WESTPAC'S chief executive, Gail Kelly, has urged her fellow business leaders to be prepared to work with Julia Gillard and to put aside the combative approach to policy debate which has been dogging the minority Labor government.
The powerful banking boss also gave an endorsement of the Prime Minister's attempt to reach out to business, even in the face of intense and sometimes bitter criticism over issues ranging from the carbon tax and the rush to deliver a surplus.
''It's important that big business rolls up its sleeves and engages constructively and I think the Prime Minister is also adopting this approach. She is a consultative person,'' Mrs Kelly told the Herald. The comments mark a critical turn of support for Ms Gillard, who is lagging in the polls.
Mrs Kelly herself has often come under attack from Canberra on issues from mortgage pricing to job cuts at her bank. And in an apparent slight to big miners that campaigned against the mineral resource rent tax, Mrs Kelly also hit out at businesses attempting to ''run an agenda through third parties or the media''. This approach was not conducive to economic reform, she said.
Westpac and its rivals have come under intense criticism from members of the government in recent years for failing to pass on the Reserve Bank cuts to official interest rates in full. Anger was sparked again after Westpac's flagship retail bank last week passed on just 37 basis points of the Reserve Bank's 50 basis point cut.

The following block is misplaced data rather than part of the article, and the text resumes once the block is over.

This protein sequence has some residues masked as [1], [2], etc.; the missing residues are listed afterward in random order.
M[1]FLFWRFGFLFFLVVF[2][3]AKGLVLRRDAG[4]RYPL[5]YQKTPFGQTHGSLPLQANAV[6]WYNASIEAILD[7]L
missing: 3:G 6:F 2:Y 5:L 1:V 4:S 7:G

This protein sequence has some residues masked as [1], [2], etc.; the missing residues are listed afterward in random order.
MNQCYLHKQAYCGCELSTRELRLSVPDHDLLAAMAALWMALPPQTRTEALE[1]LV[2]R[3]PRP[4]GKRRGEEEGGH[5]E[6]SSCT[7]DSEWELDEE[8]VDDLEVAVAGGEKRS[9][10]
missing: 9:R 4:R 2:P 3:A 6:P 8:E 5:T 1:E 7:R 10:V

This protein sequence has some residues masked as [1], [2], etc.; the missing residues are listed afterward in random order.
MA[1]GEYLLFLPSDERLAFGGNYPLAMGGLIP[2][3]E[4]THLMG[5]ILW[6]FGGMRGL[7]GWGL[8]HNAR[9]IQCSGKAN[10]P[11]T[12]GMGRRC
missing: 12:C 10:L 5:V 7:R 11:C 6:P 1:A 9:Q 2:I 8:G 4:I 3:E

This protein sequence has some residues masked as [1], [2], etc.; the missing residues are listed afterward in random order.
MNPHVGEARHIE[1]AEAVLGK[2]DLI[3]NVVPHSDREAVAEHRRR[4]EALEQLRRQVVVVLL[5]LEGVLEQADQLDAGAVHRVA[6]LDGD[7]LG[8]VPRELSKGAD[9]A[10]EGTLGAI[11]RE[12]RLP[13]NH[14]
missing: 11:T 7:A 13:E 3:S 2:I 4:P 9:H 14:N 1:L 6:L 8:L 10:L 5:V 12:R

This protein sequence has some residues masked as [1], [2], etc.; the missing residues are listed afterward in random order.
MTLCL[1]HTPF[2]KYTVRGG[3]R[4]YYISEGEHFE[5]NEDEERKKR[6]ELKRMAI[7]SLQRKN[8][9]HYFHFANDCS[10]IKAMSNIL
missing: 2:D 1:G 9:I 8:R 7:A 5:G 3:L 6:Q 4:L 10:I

''She [Ms Gillard] stepped into the role. She does listen, I can tell you from personal experience,'' Mrs Kelly said. ''Even if you have a different starting point she will listen. And I really respect that in politicians.''
Mrs Kelly said she has had a number of ''robust discussions'' with Ms Gillard on policy issues where the two may not agree. ''But we work our way through them and there's a very healthy respect.''
While she declined to discuss the nature of the talks, the banks and the government have been at loggerheads over whether the sector has been making excessive profits by pushing through out-of-cycle interest rate cuts.
Under pressure to fund lending from deposits, the banks argue the higher cost of raising funds is forcing them to hold back some of the reduction in interest rates.